Despite calculations of algorithmic proportions late last year, our supply of seasoned split logs is running low and the log splitter has been fired up. We got through quite a nit of wood when the snow lay on the ground, but a morning with the splitter produced a pile that should see us through the rest of the winter.

Like a repentant Viking, I shall never lift an axe in anger again. Hydraulic log splitters are the future of producing fuel for the fire.

I do seem to have mentioned fire quite a lot in this post.

Oh yes, nearly forgot. This book has just been published.

George is someone that I bump into now and again when I am bumbling about on the short stretch of the Itchen that I fall in and out of.

It has taken him ten years to produce this book and it provides a comprehensive "state of play" of the Itchen above Winchester in the early part of this century. George is a tenacious and talented photographer and the book features many examples of his best work and highlights the incredible biodiversity that exists in a chalk stream valley.

It's an excellent and comprehensive tome that covers all aspects of chalk stream life and I commend it to the house.

Further details on how to obtain a copy can be found at

Tuesday 26 February 2019

Rigsby's Cat, Mozart's Mother and Skirmishes up The Valleys

Hallo zusammen, Wie komme ich am besten zum Burg?

Half term and we've been away again, so forgive the following the piece, as I have to write something down somewhere in order to remember where I have been.

A visit to see Vienna this time, not Rigsby's cat, but the foreign capital city followed by a train trip to Salzburg for a few days.

Austrian Airways by the way! Super service. Our early morning flight put us down mid morning in Vienna and we were punishing the wurst by 10.00 am.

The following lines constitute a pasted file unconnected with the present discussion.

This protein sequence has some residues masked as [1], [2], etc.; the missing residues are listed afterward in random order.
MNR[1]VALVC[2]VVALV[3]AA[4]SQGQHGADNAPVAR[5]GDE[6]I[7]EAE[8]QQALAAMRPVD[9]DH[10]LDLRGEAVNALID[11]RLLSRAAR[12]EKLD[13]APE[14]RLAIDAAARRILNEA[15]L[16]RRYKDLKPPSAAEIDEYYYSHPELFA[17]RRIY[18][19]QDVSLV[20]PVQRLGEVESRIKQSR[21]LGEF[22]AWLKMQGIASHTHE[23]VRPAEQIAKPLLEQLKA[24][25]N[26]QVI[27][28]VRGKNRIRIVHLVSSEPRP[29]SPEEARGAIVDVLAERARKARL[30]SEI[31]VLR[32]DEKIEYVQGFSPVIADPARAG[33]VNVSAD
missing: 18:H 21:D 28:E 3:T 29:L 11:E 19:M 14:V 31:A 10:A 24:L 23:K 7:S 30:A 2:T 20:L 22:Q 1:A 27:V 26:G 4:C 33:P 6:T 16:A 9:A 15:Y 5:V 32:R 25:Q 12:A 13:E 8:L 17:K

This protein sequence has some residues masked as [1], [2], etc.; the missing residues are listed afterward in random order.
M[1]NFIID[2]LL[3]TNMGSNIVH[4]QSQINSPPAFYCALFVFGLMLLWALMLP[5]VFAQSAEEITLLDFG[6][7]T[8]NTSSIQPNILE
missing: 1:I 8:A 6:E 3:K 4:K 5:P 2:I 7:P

The Hofburg first, the enormous Royal Palace Complex, much of which was closed for cleaning. Unsurprising as they keep horses in the house. White ones famous for dancing, they were being readied for release as we passed.

Never the biggest fans of Echo and The Bunnymen we eschewed the the prospect of Dancing Horses being brought on to continue our explorations.

It's a grand old place is Vienna and occasionally has the feel of walking around among a series of giant wedding cakes.

Impeccably clean and tidy, even the metro had a medical sterility about it.

Out for dinner and the first of a few that I was unable to finish during our stay.

A slow cooked beef dish with carrots, many little green dumplings, an unidentifiable red vegetable and a moniker that I forget but definitely trumpeted Austrian Independence in 1955. A substantial repast that could have fed a family of four.

Pictures next.

The Leopold museum to be precise, principally the work of Gustav Klimt and Egon Schiele.

You can keep much of Schiele, he seems to have been a bit of an odd fecker, but Klimt has been a favourite for quite some time. When Madam moved into my student digs around thirty years ago my Jesus & Mary Chain Poster was replaced by a Gustav Klimt poster. The Smiths outside the Salford Lads Club was usurped by a poster of a work by a French impressionist whose name I forget.

Klimt's Death and Life was a particular highlight and much bigger that I expected, as I thought he only painted pictures the size of posters.

Here's one of Klimt with his cat, Vienna.

Taken a few years after he painted Death and Life, he's the same age as me here.

Culture done we ambled up to the opulent Rathaus,

and were surprised to find an elaborate and efficient outdoor ice rink that included bridges, one way systems, skate police and roundabouts.

After a light lunch we bumbled about the arcades

before taking in this statue of Disco Stu.

Goulash for dinner, a gargantuan portion in a Gasthaus with foaming jugs of beer and then to bed to make preparations for the two hour train trip to Salzburg.

Austrian trains are good, very good! A two hour trip half way across Austria at many miles an hour in reserved seats with a superb internet connection cost 13Euros each.

13 Euros Southern Rail, 13 Euros.

Upstairs on a train (It had an upstairs Southern Rail, another level) Is a great way to see the country. Snow started to appear and mountains hoved into view. We passed gargantuan piles of cut wood that would have Lord Ludg all of a slaver, snuggled the Danube for part of the way before moving into forest and small clear streams.